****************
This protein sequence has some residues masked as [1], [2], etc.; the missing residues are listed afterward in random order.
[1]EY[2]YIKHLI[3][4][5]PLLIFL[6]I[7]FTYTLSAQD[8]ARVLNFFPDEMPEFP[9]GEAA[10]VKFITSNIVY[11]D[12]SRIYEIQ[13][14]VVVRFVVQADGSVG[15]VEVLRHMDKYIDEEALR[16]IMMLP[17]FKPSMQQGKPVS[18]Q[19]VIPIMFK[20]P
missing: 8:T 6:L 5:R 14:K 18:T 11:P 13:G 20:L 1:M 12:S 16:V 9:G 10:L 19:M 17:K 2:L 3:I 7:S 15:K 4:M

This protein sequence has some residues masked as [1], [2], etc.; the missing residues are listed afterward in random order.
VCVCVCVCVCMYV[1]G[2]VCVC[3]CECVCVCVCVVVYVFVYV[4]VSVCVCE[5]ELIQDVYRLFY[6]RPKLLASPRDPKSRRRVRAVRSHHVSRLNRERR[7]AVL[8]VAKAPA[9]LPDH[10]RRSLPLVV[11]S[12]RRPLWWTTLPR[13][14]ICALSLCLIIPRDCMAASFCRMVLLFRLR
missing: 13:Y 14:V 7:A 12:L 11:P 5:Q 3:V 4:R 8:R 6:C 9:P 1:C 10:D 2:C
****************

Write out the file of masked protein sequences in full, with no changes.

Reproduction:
This protein sequence has some residues masked as [1], [2], etc.; the missing residues are listed afterward in random order.
[1]EY[2]YIKHLI[3][4][5]PLLIFL[6]I[7]FTYTLSAQD[8]ARVLNFFPDEMPEFP[9]GEAA[10]VKFITSNIVY[11]D[12]SRIYEIQ[13][14]VVVRFVVQADGSVG[15]VEVLRHMDKYIDEEALR[16]IMMLP[17]FKPSMQQGKPVS[18]Q[19]VIPIMFK[20]P
missing: 8:T 6:L 5:R 14:K 18:T 11:P 13:G 20:L 1:M 12:S 16:V 9:G 10:L 19:M 17:K 2:L 3:I 7:S 15:K 4:M

This protein sequence has some residues masked as [1], [2], etc.; the missing residues are listed afterward in random order.
VCVCVCVCVCMYV[1]G[2]VCVC[3]CECVCVCVCVVVYVFVYV[4]VSVCVCE[5]ELIQDVYRLFY[6]RPKLLASPRDPKSRRRVRAVRSHHVSRLNRERR[7]AVL[8]VAKAPA[9]LPDH[10]RRSLPLVV[11]S[12]RRPLWWTTLPR[13][14]ICALSLCLIIPRDCMAASFCRMVLLFRLR
missing: 13:Y 14:V 7:A 12:L 11:P 5:Q 3:V 4:R 8:R 6:C 9:P 1:C 10:D 2:C